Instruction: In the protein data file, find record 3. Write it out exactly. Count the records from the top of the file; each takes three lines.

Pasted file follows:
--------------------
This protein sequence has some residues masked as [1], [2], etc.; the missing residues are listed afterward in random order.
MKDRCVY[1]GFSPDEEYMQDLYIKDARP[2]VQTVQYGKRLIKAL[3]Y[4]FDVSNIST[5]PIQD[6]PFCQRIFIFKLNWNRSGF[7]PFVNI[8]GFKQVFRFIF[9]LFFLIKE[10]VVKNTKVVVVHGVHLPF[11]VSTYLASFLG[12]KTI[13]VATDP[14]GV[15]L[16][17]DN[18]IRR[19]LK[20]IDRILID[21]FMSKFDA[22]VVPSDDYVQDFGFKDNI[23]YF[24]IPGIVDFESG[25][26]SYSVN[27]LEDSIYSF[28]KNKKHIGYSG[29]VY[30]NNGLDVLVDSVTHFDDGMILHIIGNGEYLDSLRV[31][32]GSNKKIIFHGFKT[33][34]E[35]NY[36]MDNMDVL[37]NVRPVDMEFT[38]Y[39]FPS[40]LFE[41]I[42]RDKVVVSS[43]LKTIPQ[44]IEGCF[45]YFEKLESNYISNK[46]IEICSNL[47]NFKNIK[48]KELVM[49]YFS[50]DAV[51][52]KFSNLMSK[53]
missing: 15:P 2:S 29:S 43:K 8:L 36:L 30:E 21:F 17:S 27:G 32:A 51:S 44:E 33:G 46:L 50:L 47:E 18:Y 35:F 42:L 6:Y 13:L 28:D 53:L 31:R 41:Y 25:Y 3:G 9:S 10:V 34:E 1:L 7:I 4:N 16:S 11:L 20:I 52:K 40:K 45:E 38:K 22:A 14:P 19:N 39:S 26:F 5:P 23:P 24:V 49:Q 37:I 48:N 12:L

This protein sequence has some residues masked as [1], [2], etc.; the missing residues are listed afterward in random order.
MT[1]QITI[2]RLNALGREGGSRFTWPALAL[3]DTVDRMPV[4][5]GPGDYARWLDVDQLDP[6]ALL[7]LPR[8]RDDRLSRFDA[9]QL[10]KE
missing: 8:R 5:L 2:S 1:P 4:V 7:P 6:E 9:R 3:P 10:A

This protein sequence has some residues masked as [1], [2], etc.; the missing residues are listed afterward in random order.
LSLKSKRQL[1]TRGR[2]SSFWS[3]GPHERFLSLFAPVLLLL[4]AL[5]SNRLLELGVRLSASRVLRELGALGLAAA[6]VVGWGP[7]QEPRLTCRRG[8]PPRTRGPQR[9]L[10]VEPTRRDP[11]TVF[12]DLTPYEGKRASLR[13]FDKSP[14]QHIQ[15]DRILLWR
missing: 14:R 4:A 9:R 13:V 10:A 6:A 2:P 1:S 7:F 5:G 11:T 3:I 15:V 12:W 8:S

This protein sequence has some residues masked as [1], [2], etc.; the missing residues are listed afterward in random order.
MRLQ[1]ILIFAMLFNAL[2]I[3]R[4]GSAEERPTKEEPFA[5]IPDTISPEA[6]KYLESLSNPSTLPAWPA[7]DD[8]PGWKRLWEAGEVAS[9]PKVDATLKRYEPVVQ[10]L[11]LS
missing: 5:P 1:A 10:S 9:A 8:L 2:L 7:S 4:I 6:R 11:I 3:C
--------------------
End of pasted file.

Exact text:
This protein sequence has some residues masked as [1], [2], etc.; the missing residues are listed afterward in random order.
LSLKSKRQL[1]TRGR[2]SSFWS[3]GPHERFLSLFAPVLLLL[4]AL[5]SNRLLELGVRLSASRVLRELGALGLAAA[6]VVGWGP[7]QEPRLTCRRG[8]PPRTRGPQR[9]L[10]VEPTRRDP[11]TVF[12]DLTPYEGKRASLR[13]FDKSP[14]QHIQ[15]DRILLWR
missing: 14:R 4:A 9:R 13:V 10:A 6:A 2:P 1:S 7:F 5:G 11:T 3:I 15:V 12:W 8:S